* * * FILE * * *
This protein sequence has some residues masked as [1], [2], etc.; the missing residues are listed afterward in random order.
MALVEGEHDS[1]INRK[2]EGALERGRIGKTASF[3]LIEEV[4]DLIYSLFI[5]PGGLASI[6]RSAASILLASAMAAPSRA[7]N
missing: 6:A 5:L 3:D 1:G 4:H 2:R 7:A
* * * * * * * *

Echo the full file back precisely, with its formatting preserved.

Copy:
This protein sequence has some residues masked as [1], [2], etc.; the missing residues are listed afterward in random order.
MALVEGEHDS[1]INRK[2]EGALERGRIGKTASF[3]LIEEV[4]DLIYSLFI[5]PGGLASI[6]RSAASILLASAMAAPSRA[7]N
missing: 6:A 5:L 3:D 1:G 4:H 2:R 7:A